Next generation glucose-1-phosphate thymidylyltransferase (RmlA) inhibitors: an extended SAR study to direct future design

Ganyuan Xiao, Magnus S. Alphey, Fanny Tran, Lisa Pirrie, Pierre Milbeo, Yi Zhou, Jasmine K. Bickel, Oxana Kempf, Karl Kempf, James H. Naismith*, Nicholas J. Westwood*

*Corresponding author for this work

Research output: Contribution to journalArticlepeer-review

6 Downloads (Pure)

Abstract

The monosaccharide L-Rhamnose is an important component of bacterial cell walls. The first step in the L-rhamnose biosynthetic pathway is catalysed by glucose-1-phosphate thymidylyltransferase (RmlA), which condenses glucose-1-phosphate (Glu-1-P) with deoxythymidine triphosphate (dTTP) to yield dTDP-D-glucose. In addition to the active site where catalysis of this reaction occurs, RmlA has an allosteric site that is important for its function. Building on previous reports, SAR studies have explored further the allosteric site, leading to the identification of very potent P. aeruginosa RmlA inhibitors. Modification at the C6-NH2 of the inhibitor’s pyrimidinedione core structure was tolerated. X-ray crystallographic analysis of the complexes of P.aeruginosa RmlA with the novel analogues revealed that C6-aminoalkyl substituents can be used to position a modifiable amine just outside the allosteric pocket. This opens up the possibility of linking a siderophore to this class of inhibitor with the goal of enhancing bacterial cell wall permeability.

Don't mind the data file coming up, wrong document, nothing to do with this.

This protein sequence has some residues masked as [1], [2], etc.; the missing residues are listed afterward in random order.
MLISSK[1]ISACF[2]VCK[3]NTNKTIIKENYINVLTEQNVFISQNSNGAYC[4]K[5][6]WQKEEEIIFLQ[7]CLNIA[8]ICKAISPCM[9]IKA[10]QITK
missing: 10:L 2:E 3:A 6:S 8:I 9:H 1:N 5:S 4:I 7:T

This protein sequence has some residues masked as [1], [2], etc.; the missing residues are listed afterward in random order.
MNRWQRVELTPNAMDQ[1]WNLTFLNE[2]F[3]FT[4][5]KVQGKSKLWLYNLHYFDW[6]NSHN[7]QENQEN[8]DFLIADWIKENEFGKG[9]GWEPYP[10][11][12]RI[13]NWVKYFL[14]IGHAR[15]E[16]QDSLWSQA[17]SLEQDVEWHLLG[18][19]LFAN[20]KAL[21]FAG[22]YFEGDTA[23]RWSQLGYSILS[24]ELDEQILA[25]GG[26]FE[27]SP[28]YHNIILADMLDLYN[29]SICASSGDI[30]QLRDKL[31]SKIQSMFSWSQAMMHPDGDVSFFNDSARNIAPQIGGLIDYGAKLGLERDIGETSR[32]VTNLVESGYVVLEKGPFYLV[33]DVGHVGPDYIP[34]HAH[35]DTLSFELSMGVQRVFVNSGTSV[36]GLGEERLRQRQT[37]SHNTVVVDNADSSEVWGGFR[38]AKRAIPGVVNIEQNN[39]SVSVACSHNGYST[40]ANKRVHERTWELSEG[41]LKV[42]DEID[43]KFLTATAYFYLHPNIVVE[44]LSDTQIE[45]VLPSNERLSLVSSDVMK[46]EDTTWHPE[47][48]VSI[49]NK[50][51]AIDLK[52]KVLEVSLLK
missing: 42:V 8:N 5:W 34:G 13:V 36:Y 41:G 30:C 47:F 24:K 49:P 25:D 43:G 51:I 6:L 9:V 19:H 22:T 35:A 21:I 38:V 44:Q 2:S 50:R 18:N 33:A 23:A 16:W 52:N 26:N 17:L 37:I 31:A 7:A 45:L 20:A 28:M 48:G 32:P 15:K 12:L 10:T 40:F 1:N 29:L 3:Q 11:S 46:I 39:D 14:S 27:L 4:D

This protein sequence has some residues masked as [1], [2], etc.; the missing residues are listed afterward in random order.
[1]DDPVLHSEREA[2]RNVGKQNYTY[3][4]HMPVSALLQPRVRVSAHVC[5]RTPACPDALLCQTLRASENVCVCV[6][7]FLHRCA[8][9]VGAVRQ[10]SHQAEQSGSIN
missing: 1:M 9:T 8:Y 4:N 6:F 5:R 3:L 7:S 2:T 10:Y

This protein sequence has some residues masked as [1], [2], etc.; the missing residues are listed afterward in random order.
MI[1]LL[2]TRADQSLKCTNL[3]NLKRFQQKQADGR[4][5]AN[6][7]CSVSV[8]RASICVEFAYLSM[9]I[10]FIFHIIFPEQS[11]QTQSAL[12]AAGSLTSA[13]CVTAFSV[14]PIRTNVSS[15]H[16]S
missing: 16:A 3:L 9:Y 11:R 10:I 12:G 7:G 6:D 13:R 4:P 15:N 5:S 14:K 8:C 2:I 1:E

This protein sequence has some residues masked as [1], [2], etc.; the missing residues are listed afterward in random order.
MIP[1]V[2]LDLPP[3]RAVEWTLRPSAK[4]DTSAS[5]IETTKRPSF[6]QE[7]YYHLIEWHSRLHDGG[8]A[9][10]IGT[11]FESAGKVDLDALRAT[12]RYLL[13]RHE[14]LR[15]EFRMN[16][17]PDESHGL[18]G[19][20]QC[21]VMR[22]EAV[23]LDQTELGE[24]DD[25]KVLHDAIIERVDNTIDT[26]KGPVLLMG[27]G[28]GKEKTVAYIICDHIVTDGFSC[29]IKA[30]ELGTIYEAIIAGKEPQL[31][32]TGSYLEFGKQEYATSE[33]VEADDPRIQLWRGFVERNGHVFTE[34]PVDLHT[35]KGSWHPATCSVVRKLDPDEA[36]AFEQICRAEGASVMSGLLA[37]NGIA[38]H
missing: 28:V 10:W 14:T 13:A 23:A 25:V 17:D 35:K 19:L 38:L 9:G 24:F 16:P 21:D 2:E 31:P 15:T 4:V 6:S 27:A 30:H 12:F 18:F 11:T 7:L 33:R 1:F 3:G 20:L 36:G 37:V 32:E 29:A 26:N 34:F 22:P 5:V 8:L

Original languageEnglish
Article number116477
JournalBioorganic & Medicinal Chemistry
Volume50
Early online date16 Oct 2021
DOIs
Publication statusPublished - 15 Nov 2021

Keywords

  • Antibacterial drug discovery
  • Bacterial cell wall synthesis
  • RmlA
  • Structure-based optimization

Fingerprint

Dive into the research topics of 'Next generation glucose-1-phosphate thymidylyltransferase (RmlA) inhibitors: an extended SAR study to direct future design'. Together they form a unique fingerprint.

Cite this